Jan LemnitzerPower, Law and the End of Privateering

Palgrave, 2014

by Shavana Musa on January 22, 2015

Jan Lemnitzer

View on Amazon

[Cross-posted from New Books in LawJan Lemnitzer’s new book Power, Law and the End of Privateering (Palgrave, 2014) offers an exciting new take on the relationship between law and power, exposing the delicate balance between great powers and small states that is necessary to create and enforce norms across the globe. The 1856 Declaration of Paris marks the precise moment when international law became universal, and is the template for creating new norms until today. Moreover, the treaty was an aggressive and successful British move to end privateering forever – then the United States’ main weapon in case of war with Britain. Based on previously untapped archival sources, Jan Lemnitzer shows why Britain granted generous neutral rights in the Crimean War, how the Europeans forced the United States to respect international law during the American Civil War, and why Bismarck threatened violent redemption during the Franco-German War of 1870/71. The powerful conclusion exposes the 19th century roots of our present international system, and why it is as fragile as before the First World War. A sample chapter of the book can be found on the publishers website here.

{ Comments on this entry are closed }

Elizabeth SchmidtForeign Intervention in Africa: From the Cold War to the War on Terror

January 21, 2015

[Cross-posted from New Books in African Studies] Elizabeth Schmidt‘s Foreign Intervention in Africa: From the Cold War to the War on Terror (Cambridge University Press, 2013) depicts the foreign political and military interventions in Africa during the periods of decolonization (1956-75) and the Cold War (1945-91), as well as the periods of state collapse (1991-2001) and the “global war on [...]

Read the full article →

Michael KwassContraband: Louis Mandrin and the Making of a Global Underground

January 19, 2015

[Cross-posted from New Books in French Studies] Michael Kwass‘s new book, Contraband: Louis Mandrin and the Making of a Global Underground is much more than an exciting biography of the notorious eighteenth-century smuggler whose name remains legendary in contemporary France. Focusing on the rise and fall of a mythic, early-modern French bandit, Kwass’s study moves between the micro- and [...]

Read the full article →

Carl H. NightingaleSegregation: A Global History of Divided Cities

January 5, 2015

[Cross-posted from New Books in Urban Studies]  We often think of South Africa or America when we hear the word ‘segregation.’ Or — a popular view — that social groups have always chosen to live apart. But as Carl H. Nightingale shows in his new book, Segregation: A Global History of Divided Cities (University of Chicago Press, 2012), the racial [...]

Read the full article →

Lyman JohnsonWorkshop of Revolution: Plebian Buenos Aires and the Atlantic World, 1776-1810

December 13, 2014

[Cross-posted from New Books in Latin American Studies] Lyman Johnson’s book Workshop of Revolution: Plebian Buenos Aires and the Atlantic World, 1776-1810 (Duke University Press, 2011) analyzes the economic, political, and social lives of working people in Argentina’s colonial capital.  Johnson traces the economic challenges facing plebian workers in Buenos Aires, including competition from foreign goods, the arrival [...]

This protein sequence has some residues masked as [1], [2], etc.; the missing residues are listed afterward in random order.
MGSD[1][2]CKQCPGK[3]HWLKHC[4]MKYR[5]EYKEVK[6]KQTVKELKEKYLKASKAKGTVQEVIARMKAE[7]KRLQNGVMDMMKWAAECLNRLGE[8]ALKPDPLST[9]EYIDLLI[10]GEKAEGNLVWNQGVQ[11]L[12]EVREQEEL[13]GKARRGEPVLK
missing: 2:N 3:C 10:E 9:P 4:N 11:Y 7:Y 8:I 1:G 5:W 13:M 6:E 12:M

Read the full article →

General Daniel BolgerWhy We Lost: A General’s Inside Account of the Iraq and Afghanistan Wars

December 12, 2014

During the past several years, numerous books and articles have appeared that grapple with the legacy and lessons of the recent U.S. wars in Iraq and Afghanistan. This development should surprise few. The emergence of the jihadist group ISIS in Iraq and Syria raises profound questions about what the U.S. invasion of Iraq in 2003 [...]

Read the full article →

Henry R. NauConservative Internationalism: Armed Diplomacy under Jefferson, Reagan, Truman, and Polk

November 28, 2014

The recent wars in Iraq and Afghanistan have raised important questions about the future direction of U.S. foreign policy and how Americans can best exercise power abroad in the coming years. Commentators have not shied away from offering advice. Some defend the record of the George W. Bush administration and blame Barrack Obama’s “weakness” for [...]

Read the full article →

Kathleen LópezChinese Cubans: A Transnational History

November 27, 2014

[Cross-posted from New Books in Latin American Studies] Successive waves of migration brought thousands of Chinese laborers to Cuba over the nineteenth and twentieth centuries. The coolie trade, which was meant to replace waning supplies of slaves, was but the first. In the twentieth century, a sugar boom in Cuba facilitated the entry of thousands more. Many [...]

Read the full article →

Alexander CooleyGreat Game, Local Rules: The New Great Power Contest in Central Asia

November 11, 2014

[Cross-posted from New Books in Russian and Eurasian Studies] Central Asia is one of the least studied and understood regions of the Eurasian landmass, conjuring up images of 19th century Great Power politics, endless steppe, and impenetrable regimes. Alexander Cooley, a professor of Political Science at Barnard College in New York, has studied the five post-Soviet states of [...]

Read the full article →

Ethan ZuckermanRewire: Digital Cosmopolitans in the Age of Connection

November 6, 2014

In the early days of the Internet, optimists saw the future as highly connected, where voices from across the globe would mingle and learn from one another as never before.  However, as Ethan Zuckerman argues in Rewire: Digital Cosmopolitans in the Age of Connection (Norton, 2013), just because a connection is possible does not mean [...]

Read the full article →